I’ll be back on the road again in 4 weeks, but before heading out I’m continuing to enjoy the Tucson area. My neighbors, Chris and Tom and I went up to Biosphere II the other day for one of their tours. I’ve written about Biosphere II before, but just had to go see it again. If you enjoy architecture, earth sciences, learning about our planet, this is the place to come too. It’s been turned over to the University of Arizona who’s using it for experiments on affects of green house gasses on our planet as well as many other experiments that can be done using the controlled environments of 5 different eco systems. Many other universities and scientists from around the world are now using it as well for their experiments.

The location of the Biosphere is at the base of Mount Lemon, which is on the outskirts of Tucson. Mt Lemon is the southern most location for skiing in the U.S. and yes, we were able to see the snow high up on the mountain range. Haven’t gotten up on the Mt yet, but would be tons of fun to see snow again and go skiing.

Last night I went to a concert in the club house of accordion players. They did a most eclectic mix of Easter songs, cowboy western and show tunes. You haven’t lived to you’ve heard songs from Porgy and Bess done on an accordion. I felt like I’d been transported to the beaches of Fla and the Keys at sunset with songs like Moon River and other 50’s classics. When the Geography Professor did a solo number of Rhapsody in Blues, I was transported to Moe mart in Paris and to Italy. And of course when the musicians did The Hills Are Alive from the Sound of Music I was racing across the hills of Bavaria. It was most unusual. Perhaps it was the slower rhythm of the accordion playing that permitted the mind to wonder to these places.

Then, half way through the presentation, a good friend, Grace, said she was going outside to see a comet. Before I knew it, I joined in on the search. We drove with a few other folks up into the Saguaro National Park to get away from the city lights. The mountain range shielded us from the city lights and the lights down in the valley as we climbed up to the higher elevations. We finally stopped off of the pitch black road onto one of the pull-outs that are all along the twisting and winding roadway. Except for the occasional car going by it was pitch black, the silhouette of the saguaro cactus and the black outline of the mountain range was all that could be seen. Until we looked up and saw an explosion of stars, the big dipper and little dipper, the north star and Pleiades were all seen against the blackness of space and the blanket of stars, the sliver of a crescent moon with Venus off to its side, now dimmer due to thin patches of cloud cover moving in. Standing there in small groups, talking quietly about life and the expanse of the universe, each connecting in their own way to this most unusual night. The stillness of the cool air, the quiet only interrupted by a car going by, it’s blinding lights going by, then fading off into the distance as it dipped around one last curve in the road. Silence once again. I never was able to see the orange blob that was the comet through the binoculars, but it didn’t matter. I’d experienced being in the darkest part of the desert, stars above, what more could I ask for.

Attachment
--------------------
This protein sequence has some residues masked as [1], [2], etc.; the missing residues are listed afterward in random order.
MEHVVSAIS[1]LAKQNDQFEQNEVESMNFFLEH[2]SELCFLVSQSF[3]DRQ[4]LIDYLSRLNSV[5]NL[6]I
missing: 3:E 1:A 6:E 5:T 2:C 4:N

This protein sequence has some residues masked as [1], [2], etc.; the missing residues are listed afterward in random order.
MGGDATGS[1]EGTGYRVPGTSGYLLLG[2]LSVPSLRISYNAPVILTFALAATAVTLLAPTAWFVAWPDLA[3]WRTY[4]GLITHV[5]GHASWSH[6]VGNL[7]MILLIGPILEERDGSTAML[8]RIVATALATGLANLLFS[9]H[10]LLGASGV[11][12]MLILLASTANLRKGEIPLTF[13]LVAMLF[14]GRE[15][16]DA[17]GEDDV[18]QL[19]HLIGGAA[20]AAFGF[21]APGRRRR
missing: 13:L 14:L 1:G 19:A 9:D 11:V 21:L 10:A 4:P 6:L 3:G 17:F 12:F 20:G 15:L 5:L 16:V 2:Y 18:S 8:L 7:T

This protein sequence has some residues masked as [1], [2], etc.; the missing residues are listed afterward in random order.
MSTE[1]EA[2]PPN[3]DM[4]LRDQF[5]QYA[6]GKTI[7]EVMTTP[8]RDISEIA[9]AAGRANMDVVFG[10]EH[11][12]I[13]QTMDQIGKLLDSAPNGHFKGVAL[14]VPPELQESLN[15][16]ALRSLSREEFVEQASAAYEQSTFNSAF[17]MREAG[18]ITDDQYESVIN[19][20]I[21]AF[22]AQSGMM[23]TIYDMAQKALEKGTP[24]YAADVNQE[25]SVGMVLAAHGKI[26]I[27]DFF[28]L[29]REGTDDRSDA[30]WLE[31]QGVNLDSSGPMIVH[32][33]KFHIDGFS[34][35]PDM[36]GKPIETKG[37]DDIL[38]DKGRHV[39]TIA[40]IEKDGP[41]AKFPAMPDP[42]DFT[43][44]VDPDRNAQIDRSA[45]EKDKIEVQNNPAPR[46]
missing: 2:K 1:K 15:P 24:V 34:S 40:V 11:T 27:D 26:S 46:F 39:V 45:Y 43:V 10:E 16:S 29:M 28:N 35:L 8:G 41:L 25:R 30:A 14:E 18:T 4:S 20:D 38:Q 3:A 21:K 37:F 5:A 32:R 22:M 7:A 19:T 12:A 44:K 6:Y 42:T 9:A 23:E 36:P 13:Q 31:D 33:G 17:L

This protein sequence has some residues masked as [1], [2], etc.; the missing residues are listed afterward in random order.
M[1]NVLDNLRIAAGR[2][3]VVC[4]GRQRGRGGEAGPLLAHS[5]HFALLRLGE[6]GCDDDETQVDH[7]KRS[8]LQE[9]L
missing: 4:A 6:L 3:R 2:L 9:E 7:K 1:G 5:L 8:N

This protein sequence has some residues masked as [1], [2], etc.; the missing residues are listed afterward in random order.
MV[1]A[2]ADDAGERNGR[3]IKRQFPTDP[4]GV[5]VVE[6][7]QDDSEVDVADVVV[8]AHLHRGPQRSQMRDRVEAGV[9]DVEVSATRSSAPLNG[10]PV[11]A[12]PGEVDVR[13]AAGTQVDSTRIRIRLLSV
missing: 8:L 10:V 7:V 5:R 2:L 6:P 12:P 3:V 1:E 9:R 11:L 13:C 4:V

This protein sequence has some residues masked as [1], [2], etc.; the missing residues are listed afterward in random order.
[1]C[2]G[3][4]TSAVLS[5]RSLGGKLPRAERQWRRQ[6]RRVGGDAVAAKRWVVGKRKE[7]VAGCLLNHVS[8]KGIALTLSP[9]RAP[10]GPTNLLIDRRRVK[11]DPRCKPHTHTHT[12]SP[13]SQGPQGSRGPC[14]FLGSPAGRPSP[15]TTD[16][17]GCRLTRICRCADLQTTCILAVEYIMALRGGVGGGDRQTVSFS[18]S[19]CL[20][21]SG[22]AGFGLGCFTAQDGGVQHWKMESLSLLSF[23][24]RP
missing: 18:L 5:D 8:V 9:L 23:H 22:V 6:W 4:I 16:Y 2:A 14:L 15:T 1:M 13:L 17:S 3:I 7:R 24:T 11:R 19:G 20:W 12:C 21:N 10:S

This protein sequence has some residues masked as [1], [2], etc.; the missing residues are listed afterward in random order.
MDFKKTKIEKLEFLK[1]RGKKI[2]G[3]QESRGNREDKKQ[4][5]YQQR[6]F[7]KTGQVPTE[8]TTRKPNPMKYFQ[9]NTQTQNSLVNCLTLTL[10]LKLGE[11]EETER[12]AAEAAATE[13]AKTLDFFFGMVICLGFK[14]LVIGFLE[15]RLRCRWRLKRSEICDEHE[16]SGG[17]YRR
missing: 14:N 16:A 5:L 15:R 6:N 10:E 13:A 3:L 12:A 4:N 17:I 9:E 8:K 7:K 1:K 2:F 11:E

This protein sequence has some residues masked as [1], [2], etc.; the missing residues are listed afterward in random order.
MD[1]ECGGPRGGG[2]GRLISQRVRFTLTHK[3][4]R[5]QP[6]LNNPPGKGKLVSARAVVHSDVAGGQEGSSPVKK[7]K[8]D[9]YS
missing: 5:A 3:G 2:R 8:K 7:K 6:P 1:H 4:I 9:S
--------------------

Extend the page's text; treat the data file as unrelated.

The following day I drove over to the Tohono O’odham Swap Meet. A great Indian flea market with tons of cheap stuff. I found a whole slew of Tony Hillerman novels which I’ve been reading lately and ended up purchasing about 10 more books. His characters are Navaho Indians living in the 4 corners region and through his writing one is able to learn so much about the Native American Indians life. If you enjoy western novels, Tony Hillerman is a great writer and worth checking out.

I’m beginning my preparations for leaving the Tucson area and it appears I will be heading up to Globe AZ and Roosevelt Lake before heading to Cottonwood where I’ll have another eye exam to insure my eye drops are working correctly for my Glaucoma.
We’re almost “on the road again”…..

For more info on Biosphere 2:

Book: Life Under Glass by Ailling, Nelson and Silverstone
Book: Eating In by Sally Silverstone
Book: The Human Experiment by Jane Poynter (recommended)